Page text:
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Title: Controlled image synthesis can improve chimpanzee face classification, a 'Small data' application
Author: Sandwell, Roz
ISNI:       0000 0004 5919 0101
Awarding Body: University of Bristol
Current Institution: University of Bristol
Date of Award: 2015
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This thesis demonstrates that whilst more data is generally assumed to be better for training more highly performing classifiers, this is not always the case. For chimpanzee face detection and recognition, results indicate that Big Data is not necessarily better than small data; control of synthetic augmentation is required - pose is more beneficial than lighting; and synthetic data is not a substitute for real, collected data. An unstructured doubling of real training data set size from 250 images has no significant impact on detection performance. At very small training set sizes (between one and ten images) , the performance increases become smaller as more images are added. By controlling the data augmentation however, classification performance can be improved. For very small datasets of one or two images, augmentation with synthetic pose increases detection performance by up to 19.2 percentage points. On larger datasets, synthetically varied pose images can increase recognition performance on pose offset test images by up to 8.4 percentage points. The impracticality and expense of collecting data from natural habitats constrains the classification of wild animals in images to small existing datasets. Inspired by the rising tide of Big Data research, it is possible to synthetically enlarge available datasets without the need for expensive, time consuming and potentially dangerous field expeditions. Synthetic data, constructed from a custom-built structural model, introduces artificial pose and lighting variance. This data is used alongside manually-structured subsets for detection (Chapters 3- 5) and recognition (Chapter 6). For this application to chimpanzee faces, classification performance can be improved by using synthetic data augmentation, if it is a controlled increase under specific conditions. Augmenting datasets does not always lead to improvements - synthetic poses are more valuable than synthetic lighting conditions; and synthetic data is not a substitute for real data - it remains preferable to collect images containing a representation of the real object rather than generating synthetic representations.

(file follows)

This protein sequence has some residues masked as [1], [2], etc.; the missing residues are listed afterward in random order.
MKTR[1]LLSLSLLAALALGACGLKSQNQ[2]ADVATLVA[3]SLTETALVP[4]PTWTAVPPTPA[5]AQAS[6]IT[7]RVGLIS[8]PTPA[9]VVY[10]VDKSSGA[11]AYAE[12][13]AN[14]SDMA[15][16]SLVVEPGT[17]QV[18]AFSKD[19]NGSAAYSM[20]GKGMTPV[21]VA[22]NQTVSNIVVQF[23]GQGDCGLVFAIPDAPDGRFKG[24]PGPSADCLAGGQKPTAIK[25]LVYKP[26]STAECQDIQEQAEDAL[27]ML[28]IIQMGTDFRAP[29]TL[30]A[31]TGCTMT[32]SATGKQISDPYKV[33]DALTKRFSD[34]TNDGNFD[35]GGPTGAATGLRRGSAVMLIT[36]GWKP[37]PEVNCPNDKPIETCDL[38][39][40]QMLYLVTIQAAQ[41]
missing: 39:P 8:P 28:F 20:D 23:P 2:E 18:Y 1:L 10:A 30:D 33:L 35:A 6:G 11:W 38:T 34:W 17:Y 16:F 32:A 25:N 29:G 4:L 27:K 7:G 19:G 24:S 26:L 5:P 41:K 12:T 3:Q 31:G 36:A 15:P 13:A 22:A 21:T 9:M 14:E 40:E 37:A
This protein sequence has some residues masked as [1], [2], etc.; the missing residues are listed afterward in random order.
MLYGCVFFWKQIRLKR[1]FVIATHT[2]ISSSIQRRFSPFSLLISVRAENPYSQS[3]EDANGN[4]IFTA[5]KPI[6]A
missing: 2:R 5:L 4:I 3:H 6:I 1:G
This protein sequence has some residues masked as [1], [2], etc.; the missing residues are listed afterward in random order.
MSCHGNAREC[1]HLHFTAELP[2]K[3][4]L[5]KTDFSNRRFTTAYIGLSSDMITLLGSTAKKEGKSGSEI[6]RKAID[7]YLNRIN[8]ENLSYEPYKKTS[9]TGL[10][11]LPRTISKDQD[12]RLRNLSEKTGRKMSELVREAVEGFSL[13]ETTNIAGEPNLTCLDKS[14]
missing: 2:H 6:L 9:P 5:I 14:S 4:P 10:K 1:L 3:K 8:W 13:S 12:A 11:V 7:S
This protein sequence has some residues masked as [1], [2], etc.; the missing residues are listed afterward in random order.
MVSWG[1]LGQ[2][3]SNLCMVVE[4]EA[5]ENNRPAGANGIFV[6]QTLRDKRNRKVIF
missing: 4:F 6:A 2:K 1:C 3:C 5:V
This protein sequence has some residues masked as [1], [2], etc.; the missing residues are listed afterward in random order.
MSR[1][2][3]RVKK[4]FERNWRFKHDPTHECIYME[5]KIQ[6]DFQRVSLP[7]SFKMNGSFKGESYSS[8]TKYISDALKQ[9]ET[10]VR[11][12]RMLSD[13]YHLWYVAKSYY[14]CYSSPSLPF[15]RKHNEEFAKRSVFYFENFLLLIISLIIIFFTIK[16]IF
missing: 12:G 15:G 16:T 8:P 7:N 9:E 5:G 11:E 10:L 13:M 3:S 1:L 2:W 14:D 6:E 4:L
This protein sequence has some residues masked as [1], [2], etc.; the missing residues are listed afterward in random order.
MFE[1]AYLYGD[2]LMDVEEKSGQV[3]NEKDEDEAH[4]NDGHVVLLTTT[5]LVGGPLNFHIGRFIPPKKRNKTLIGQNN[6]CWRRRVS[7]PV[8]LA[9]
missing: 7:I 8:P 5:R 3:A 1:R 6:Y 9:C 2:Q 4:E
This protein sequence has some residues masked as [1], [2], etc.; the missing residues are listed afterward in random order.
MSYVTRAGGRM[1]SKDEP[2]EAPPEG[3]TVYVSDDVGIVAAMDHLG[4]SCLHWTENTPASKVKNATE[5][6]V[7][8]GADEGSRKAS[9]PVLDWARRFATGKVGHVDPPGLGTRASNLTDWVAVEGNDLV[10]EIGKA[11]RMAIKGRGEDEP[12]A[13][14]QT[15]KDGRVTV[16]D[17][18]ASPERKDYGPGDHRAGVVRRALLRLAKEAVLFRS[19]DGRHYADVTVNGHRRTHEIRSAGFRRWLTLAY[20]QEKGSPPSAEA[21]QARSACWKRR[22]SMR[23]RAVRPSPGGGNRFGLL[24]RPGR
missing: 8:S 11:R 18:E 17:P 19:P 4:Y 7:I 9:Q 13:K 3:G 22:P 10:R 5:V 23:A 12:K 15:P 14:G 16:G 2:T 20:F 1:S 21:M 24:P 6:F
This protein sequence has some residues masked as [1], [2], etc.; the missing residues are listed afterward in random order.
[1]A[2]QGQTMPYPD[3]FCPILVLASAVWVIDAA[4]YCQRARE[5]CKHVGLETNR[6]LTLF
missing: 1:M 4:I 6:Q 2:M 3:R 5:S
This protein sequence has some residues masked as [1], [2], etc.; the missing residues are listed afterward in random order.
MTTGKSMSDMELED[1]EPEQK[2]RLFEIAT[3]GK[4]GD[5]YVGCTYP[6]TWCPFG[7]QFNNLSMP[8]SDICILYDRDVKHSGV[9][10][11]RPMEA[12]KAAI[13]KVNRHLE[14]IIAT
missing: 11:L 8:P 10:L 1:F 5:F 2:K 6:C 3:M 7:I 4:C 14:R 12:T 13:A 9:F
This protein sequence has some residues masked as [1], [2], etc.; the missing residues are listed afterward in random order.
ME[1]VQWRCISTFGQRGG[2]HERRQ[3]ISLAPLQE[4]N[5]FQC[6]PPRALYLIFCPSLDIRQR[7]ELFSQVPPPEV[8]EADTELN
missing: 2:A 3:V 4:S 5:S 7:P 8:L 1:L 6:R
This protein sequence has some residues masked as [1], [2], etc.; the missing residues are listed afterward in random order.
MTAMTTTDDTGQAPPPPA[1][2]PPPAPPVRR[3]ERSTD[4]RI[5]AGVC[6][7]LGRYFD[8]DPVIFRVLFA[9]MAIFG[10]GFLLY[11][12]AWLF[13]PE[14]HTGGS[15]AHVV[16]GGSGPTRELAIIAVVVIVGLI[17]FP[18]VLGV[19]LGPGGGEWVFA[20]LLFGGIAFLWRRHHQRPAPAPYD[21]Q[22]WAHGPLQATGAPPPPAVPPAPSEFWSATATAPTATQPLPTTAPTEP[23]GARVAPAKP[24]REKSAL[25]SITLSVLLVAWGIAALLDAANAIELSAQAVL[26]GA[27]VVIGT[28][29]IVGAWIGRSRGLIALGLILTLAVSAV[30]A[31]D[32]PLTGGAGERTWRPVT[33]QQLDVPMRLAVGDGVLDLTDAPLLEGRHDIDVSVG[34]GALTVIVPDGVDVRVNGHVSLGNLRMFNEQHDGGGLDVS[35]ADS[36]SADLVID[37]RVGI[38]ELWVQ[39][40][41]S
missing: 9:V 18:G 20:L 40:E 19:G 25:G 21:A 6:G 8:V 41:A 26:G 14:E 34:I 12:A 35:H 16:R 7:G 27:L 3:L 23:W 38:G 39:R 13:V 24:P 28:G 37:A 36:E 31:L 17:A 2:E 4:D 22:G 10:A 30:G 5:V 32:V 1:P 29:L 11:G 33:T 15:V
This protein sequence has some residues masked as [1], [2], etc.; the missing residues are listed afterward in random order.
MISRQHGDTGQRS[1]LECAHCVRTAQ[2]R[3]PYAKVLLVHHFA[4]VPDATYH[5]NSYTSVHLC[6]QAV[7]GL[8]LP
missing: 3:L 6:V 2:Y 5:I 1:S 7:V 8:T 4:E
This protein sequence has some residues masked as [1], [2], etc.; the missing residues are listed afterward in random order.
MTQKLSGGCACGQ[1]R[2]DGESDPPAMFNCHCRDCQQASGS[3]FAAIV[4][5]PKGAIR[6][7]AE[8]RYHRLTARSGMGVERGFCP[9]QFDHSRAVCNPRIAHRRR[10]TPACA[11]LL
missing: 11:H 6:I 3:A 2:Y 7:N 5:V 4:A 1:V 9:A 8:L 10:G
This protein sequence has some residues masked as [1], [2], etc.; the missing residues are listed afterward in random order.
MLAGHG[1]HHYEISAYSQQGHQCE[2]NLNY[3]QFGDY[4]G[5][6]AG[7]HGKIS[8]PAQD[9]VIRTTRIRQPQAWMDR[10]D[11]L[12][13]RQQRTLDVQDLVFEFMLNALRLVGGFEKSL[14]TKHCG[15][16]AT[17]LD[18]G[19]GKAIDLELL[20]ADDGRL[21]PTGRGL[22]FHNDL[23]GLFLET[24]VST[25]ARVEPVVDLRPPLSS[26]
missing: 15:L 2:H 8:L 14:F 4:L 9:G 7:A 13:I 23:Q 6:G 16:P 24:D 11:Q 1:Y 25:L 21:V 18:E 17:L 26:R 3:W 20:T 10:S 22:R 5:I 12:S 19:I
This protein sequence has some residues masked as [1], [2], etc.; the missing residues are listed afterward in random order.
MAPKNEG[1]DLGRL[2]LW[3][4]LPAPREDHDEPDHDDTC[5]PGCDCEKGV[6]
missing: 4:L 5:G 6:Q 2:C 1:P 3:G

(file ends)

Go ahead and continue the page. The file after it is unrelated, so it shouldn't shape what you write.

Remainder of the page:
Supervisor: Not available Sponsor: Not available
Qualification Name: Thesis (Ph.D.) Qualification Level: Doctoral
EThOS ID:  DOI: Not available